We did a study several years ago, in 2009, on early life stress in children and the shortening of telomeres that was linked [to the development of ] cardiovascular disease and cancers, when telomeres get too short.

ConvergenceRI: Can you explain what that means?
TYRKA:
When the telomere shortens, it can’t protect the DNA from erroneous replications that can lead to cancer.

We are now replicating that study in both adults and children, looking at maltreated preschool age children.

ConvergenceRI: What do you mean by maltreated?
TYRKA:
We have a study of preschool-age children, roughly half of whom have been neglected or abused, working in partnership with DCYF.

All of the children are impoverished, with a sample of roughly 250 kids, studying their environment and experiences, symptoms and biology.

One of the things that we’re looking at is their telomeres.

It is a pilot study in collaboration with Dima Amso, to look at a subset of these children, including neural imaging. The results are very preliminary.

We are also studying a group of 290 healthy adults, without any medical conditions.

We are also looking at mitochrondria and the compensatory response to the impairment of mitochrondrial functions [related to early life stress].

It’s an exciting new area, and we’re planning some research, looking at this in our child study, looking at mitochrondia in humans, from blood and saliva samples.

ConvergenceRI: Are there other ongoing collaborations with neuroscience researchers?
TYRKA:
We are also collaborating with Kevin Bath and his mouse models. His work is very exciting; it converges with other findings in neuro-imaging, starting to show the precocious development of neural cells and neural circuits – and precocious puberty.

We are looking to connect precocious development to telomere shortening and to mitochondria [changes].

When you look at the mouse models you can control a lot of things.

ConvergenceRI: What do you think is the best way to bring the work of neuroscientists into the broader policy discussions and interventions around toxic stress?
TYRKA:
I really applaud your efforts; it’s really important.

Certainly, one of our aims is to understand the biology, to understand who is most at risk, and to then create better development interventions, preventions and treatments.

One of the other things that’s important particularly for public awareness and the policy makers [is to debunk] the idea that people can pull themselves up by their bootstraps, because the problems they face are embedded in their biology and their DNA.

We’re all responsible for making our lives better.

ConvergenceRI: What are the correlations between the changes in brain development as a result of toxic stress and the damage done by lead poisoning to the brain. Have you looked at their similarities?
TYRKA:
I think that’s a really good point. In the child study, the families are all impoverished, there are probably some who have been exposed to high levels of lead.

There are a host of environmental exposures that can lead to cellular damage similar to high lead levels.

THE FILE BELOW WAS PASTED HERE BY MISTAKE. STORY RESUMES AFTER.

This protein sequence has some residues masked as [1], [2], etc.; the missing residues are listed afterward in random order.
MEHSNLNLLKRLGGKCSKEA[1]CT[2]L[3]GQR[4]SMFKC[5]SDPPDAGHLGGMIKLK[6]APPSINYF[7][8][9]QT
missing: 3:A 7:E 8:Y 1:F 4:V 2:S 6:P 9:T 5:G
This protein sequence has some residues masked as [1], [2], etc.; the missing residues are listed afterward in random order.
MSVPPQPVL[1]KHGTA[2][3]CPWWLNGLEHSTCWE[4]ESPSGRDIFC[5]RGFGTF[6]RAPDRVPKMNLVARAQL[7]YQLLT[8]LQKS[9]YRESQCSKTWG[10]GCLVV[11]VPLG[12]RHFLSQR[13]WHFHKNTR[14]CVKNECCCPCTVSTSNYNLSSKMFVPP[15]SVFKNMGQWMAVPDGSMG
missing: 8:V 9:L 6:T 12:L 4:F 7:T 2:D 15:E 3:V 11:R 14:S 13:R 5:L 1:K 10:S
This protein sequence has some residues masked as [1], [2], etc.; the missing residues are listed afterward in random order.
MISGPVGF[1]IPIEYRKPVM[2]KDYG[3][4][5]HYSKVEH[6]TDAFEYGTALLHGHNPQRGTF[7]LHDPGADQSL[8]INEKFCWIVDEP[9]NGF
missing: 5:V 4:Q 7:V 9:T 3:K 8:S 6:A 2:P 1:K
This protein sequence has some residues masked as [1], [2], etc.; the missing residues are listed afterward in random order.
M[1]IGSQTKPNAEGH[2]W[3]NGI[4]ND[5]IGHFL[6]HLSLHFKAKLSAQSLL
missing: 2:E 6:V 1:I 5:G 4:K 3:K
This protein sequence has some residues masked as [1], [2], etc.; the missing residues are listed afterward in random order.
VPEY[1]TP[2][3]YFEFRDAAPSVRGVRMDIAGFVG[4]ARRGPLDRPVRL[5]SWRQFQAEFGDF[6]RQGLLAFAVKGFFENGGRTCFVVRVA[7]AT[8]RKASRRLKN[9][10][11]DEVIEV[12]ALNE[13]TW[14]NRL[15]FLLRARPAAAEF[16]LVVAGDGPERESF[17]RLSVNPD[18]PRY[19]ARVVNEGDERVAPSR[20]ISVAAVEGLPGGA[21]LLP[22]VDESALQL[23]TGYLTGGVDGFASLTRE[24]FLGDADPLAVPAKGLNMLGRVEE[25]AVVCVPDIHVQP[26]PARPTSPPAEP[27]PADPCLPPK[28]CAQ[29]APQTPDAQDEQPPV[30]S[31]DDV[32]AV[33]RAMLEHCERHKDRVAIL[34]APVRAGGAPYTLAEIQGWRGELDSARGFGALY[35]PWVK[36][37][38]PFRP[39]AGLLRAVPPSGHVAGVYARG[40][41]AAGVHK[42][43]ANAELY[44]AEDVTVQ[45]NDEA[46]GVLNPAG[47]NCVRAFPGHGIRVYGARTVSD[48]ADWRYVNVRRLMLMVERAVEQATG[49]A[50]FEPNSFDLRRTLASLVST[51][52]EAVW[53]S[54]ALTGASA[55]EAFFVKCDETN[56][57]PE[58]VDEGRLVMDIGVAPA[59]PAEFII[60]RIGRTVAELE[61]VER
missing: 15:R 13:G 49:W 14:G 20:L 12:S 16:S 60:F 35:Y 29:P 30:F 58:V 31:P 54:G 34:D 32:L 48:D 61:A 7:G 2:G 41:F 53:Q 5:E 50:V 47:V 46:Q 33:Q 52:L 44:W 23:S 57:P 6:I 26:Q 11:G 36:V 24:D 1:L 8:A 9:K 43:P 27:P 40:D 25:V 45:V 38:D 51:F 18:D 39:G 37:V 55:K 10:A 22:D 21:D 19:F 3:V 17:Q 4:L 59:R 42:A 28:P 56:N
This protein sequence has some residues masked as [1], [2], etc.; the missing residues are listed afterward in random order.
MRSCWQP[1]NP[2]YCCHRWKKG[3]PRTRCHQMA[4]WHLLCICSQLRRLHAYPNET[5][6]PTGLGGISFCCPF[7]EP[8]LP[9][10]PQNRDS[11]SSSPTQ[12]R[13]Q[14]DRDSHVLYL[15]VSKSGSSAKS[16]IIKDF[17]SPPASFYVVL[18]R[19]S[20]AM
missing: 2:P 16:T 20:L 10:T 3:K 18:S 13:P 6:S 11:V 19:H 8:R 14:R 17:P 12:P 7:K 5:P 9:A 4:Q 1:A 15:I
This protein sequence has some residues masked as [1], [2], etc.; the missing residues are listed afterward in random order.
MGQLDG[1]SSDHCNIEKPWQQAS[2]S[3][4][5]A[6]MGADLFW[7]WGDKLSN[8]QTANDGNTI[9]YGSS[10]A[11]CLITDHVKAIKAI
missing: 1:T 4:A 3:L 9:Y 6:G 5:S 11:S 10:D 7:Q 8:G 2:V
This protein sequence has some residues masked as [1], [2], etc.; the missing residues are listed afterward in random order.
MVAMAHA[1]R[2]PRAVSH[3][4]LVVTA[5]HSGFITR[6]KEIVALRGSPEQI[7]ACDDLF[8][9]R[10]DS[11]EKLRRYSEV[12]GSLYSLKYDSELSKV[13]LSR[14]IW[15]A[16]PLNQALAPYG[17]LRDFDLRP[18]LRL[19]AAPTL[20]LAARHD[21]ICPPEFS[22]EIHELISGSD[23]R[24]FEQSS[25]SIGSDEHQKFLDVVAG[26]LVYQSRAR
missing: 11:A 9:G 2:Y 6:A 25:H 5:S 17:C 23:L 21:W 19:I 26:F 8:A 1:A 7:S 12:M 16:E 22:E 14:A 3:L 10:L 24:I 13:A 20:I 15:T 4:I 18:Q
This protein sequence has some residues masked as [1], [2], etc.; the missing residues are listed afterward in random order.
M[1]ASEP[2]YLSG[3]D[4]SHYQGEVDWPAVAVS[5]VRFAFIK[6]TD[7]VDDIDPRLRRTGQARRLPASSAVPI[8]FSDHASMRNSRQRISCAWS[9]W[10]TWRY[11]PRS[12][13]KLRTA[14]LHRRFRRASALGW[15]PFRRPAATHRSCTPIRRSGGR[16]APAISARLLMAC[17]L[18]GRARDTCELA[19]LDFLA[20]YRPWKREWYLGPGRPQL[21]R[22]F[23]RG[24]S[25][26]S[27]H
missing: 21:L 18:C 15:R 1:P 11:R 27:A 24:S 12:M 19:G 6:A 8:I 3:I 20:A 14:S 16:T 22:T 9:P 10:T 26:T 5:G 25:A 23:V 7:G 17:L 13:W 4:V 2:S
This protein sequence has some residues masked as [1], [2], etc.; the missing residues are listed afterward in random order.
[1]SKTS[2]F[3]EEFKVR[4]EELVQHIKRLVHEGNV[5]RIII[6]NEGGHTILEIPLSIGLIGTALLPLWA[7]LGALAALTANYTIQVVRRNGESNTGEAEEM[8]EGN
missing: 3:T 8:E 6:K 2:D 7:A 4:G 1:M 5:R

An epigenetics expert at Brown, as part of the Rhode Island child study, collected tissue samples from placentas from some 800 mothers, he was looking at heavy metal exposure.

He also collected [clipped] fingernails from children at three weeks to measure heavy metal exposure, looking at potential epigenetic effects.

We haven’t looked at lead poisoning specifically.

ConvergenceRI: What are the outcomes related to parenting and how that can change or mitigate the impacts of stress, in terms of your research?
PARADE:
Simple responsiveness in sensitive parenting, in the mother’s ability to be able to respond in an appropriate and consistent way, such as when an infant responds to being held, [can make a difference.]

[The findings suggest] that more sensitive parenting can serve as a buffer on their social and emotional development, and that adverse effects could be potentially modified by parental behavior.

A child who has experience some kind of maltreatment or trauma, with supportive care, can help facilitate a more positive response.

Another study I have going on right now is related to how domestic violence and maternal depression is linked to behavioral and psychological stress at six months of age.

One of the things were looking at with mothers is their own experience of early adversity, and how that’s linked with the outcomes in the babies’ health and development.

ConvergenceRI: What would like to see happen, in terms of convergence and collaboration?
TYRKA:
It’s a little bit tricky to answer, we’re at a point in the clinical world, and the research world, where people are stretched so thin.

It’s a changing environment, with ACOs coming in and with electronic health record systems.

In Rhode Island, there is an incredible burden of mental illness, both on the clinical and research side; funding is terrible.

For the project we did with Dima Amso on cognition and for the one we're proposing Kevin Bath, the funding mechanism is a collaborative grant with the Brown Institute for Brain Science and the Norman Prince Neurosciences Institute.

This grant mechanism encourages work between researchers across departments, both hospital-based and campus-based. In addition, there is a lot of cross-fertilization work between our group, in particular with Dr. Parade and Dr. Ron Seifer, with the Department of Health and other agencies. We are working to further develop these collaborations.

PARADE: There is a lot of cross-fertilization work with the Department of Health and other agencies.

Comments

No comments on this story | Please log in to comment by clicking here
Please log in or register to add your comment

© convergenceri.com | subscribe | contact us | report problem | About | Advertise

powered by creative circle media solutions

Join the conversation

Want to get ConvergenceRI
in your inbox every Monday?

Type of subscription (choose one):
Business
Individual

We will contact you with subscription details.

Thank you for subscribing!

We will contact you shortly with subscription details.